Muslim women and medical students in the clinical encounter

Michelle McLean, Salma Al Ahbabi, Mouza Al Ameri, Muneera Al Mansoori, Fatima Al Yahyaei, Roos Bernsen

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Abstract

CONTEXT: Increasingly, male medical students report being refused by female patients, particularly in obstetrics and gynaecology, which is impacting on recruitment into the discipline. However, little has been documented in terms of Muslim patients and medical students in the clinical consultation.

METHODS: Female Emirati nationals (n = 218) attending out-patient clinics at a public hospital in Al Ain, United Arab Emirates (UAE), were interviewed by medical students. Participants were provided with four hypothetical clinical scenarios (three personal, one concerning a pre-pubertal child) and asked whether they would allow male and female students to be present at a consultation, take a history or perform an examination. They were also canvassed about their past experiences with medical students and their social responsibility to contribute towards the training of Emirati doctors.

RESULTS: Significant differences were recorded in terms of female versus male student involvement for all activities (P < 0.05-0.0005). For gynaecological and abdominal problems, patients would generally refuse male students. More than 50% of interviewees would not allow a male student to examine their face. Students of either gender could, however, examine their 8-year-old child. Although 47% of the women had had previous clinical encounters with students, in only 58% of consultations had the attending doctor asked their permission. Despite this, the women had generally felt comfortable, although satisfaction decreased with increasing age (P = 0.088). Almost 90% of the women believed that Emiratis had a social responsibility to contribute towards the training of Emirati doctors, but this decreased with increasing income (P = 0.004).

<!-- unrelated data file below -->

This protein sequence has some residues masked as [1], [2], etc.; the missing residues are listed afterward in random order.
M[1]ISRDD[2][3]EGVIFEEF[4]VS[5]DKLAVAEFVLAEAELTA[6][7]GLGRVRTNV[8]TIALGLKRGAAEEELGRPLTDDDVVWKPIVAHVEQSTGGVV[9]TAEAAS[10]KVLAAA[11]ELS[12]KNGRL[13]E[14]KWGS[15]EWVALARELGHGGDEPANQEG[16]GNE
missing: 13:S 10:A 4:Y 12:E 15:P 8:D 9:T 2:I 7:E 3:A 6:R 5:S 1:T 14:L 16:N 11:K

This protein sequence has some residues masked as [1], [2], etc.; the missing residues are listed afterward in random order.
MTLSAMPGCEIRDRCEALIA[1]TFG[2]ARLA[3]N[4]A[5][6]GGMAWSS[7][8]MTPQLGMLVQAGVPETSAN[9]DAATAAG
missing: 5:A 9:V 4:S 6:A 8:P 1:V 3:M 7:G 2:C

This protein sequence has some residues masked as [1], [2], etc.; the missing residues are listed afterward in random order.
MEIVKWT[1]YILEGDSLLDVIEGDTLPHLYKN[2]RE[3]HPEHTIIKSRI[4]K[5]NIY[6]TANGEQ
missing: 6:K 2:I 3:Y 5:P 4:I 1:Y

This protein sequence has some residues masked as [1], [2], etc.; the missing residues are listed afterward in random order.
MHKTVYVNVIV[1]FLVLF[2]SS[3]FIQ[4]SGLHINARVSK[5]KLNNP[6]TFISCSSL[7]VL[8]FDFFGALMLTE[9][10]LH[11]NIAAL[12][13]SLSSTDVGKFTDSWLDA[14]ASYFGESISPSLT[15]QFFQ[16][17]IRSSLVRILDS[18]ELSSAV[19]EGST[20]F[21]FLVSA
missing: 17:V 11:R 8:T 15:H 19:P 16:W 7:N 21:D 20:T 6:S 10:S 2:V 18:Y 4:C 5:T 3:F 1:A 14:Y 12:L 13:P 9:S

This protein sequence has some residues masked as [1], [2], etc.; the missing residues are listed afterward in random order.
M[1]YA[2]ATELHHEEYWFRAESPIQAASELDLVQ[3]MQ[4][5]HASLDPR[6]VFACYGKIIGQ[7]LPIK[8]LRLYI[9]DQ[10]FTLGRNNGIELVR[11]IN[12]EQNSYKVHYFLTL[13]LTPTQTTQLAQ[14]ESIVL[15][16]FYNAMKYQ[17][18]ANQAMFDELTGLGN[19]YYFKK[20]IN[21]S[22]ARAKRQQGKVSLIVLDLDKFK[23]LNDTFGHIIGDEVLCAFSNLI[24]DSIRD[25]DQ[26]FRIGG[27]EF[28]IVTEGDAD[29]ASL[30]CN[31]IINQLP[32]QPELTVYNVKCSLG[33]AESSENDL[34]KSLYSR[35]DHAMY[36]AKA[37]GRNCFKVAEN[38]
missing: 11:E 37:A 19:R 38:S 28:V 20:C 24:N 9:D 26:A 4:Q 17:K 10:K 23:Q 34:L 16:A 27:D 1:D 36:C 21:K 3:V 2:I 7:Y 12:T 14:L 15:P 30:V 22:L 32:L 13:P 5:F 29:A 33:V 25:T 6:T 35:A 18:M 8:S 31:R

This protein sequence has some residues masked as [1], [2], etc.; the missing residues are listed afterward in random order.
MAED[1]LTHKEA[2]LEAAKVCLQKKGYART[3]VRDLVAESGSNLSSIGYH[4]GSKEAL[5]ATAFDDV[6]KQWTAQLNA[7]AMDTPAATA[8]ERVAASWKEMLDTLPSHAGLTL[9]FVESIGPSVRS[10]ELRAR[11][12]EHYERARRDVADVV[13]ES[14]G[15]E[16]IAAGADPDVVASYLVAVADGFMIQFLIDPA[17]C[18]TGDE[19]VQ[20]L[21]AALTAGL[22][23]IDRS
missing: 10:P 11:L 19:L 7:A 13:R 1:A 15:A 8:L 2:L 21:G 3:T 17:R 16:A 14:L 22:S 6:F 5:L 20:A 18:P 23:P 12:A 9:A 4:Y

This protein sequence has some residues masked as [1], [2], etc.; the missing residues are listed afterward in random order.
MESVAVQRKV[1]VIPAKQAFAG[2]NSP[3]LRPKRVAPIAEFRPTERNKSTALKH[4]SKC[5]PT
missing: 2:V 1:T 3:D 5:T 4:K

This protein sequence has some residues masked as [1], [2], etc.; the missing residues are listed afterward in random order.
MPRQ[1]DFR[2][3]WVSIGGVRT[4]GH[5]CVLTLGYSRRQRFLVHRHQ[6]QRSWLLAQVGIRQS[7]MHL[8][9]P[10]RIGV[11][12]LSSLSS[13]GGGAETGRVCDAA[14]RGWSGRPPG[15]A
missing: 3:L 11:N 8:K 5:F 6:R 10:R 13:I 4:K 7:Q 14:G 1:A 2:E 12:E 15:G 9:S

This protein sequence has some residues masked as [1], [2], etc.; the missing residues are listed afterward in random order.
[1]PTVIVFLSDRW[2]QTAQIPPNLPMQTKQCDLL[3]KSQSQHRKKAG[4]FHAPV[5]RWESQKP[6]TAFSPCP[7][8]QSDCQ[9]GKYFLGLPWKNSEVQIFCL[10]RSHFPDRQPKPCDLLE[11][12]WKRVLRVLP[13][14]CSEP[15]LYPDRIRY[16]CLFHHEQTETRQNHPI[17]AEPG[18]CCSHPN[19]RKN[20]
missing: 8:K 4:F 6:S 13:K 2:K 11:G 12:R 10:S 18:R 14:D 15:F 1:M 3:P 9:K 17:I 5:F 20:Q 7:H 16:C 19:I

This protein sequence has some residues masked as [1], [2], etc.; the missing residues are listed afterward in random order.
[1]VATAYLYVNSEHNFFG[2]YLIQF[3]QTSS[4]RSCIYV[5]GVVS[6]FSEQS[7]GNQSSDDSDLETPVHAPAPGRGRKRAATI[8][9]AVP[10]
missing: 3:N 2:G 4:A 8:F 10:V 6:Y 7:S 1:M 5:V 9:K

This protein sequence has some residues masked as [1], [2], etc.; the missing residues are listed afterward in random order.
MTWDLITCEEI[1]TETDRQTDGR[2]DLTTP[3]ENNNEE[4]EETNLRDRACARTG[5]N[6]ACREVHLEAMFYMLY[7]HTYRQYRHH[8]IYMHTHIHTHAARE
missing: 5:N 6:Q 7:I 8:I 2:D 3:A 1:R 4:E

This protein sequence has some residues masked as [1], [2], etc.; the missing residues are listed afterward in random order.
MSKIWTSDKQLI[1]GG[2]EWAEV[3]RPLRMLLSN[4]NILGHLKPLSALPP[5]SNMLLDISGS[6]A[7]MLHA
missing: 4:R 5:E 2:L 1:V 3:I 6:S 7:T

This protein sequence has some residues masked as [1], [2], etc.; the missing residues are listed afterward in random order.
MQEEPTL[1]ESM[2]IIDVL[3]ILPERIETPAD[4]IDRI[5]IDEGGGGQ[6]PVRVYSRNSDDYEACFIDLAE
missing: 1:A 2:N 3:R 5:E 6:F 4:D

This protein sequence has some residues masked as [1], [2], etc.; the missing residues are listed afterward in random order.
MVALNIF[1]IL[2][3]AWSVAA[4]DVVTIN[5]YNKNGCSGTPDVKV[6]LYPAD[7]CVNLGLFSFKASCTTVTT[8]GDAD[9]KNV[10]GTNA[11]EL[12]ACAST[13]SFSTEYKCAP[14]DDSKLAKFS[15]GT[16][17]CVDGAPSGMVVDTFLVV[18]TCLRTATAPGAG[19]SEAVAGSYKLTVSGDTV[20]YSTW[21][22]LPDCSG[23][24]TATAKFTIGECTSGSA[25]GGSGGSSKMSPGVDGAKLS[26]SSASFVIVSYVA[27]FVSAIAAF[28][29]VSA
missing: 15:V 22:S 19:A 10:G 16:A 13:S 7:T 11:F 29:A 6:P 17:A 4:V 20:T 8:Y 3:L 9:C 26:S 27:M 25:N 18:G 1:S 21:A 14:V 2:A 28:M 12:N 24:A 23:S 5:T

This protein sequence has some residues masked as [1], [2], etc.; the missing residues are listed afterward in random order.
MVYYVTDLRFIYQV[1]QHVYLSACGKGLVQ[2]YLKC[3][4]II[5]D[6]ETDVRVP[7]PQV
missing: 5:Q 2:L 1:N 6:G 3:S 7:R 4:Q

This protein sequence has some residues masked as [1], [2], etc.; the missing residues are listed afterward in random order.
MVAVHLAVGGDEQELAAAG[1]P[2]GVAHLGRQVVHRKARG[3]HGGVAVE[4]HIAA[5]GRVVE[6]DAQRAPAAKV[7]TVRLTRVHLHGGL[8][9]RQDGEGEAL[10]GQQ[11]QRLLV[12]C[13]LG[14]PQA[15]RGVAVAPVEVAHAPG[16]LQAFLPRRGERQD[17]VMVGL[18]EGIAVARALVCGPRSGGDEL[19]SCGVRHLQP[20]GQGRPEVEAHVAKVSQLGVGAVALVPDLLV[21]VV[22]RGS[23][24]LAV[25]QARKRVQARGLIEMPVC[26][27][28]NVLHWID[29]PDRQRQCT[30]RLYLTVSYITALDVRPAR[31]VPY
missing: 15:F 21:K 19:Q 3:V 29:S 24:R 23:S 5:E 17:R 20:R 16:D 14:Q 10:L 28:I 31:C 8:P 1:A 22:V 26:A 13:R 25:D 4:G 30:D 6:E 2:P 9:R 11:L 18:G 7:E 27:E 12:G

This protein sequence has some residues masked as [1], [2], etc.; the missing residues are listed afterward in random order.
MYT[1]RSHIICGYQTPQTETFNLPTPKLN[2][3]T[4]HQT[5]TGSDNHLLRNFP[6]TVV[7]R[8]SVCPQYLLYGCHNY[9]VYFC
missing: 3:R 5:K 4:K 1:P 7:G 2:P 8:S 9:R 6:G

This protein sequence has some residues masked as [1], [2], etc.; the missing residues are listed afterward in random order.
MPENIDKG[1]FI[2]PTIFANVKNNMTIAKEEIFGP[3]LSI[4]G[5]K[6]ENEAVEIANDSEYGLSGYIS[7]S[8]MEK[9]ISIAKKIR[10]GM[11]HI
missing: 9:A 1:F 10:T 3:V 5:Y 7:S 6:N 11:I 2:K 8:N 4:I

CONCLUSIONS: As many medical students will encounter Muslim patients during their training, they need to be sensitive to religious and cultural issues, particularly for personal examinations. In contexts where most patients are Muslim, alternative options (e.g. manikins, international rotations) may be required for male students. In the UAE, patient education may improve history-taking opportunities but will probably not transcend religious and cultural beliefs without intervention from religious leaders.

Original languageEnglish
Pages (from-to)306-15
Number of pages10
JournalMedical Education
Volume44
Issue number3
DOIs
Publication statusPublished - Mar 2010
Externally publishedYes

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medical student
Muslim
United Arab Emirates
student
social responsibility
gynecology
examination
obstetrics
history
female student
leader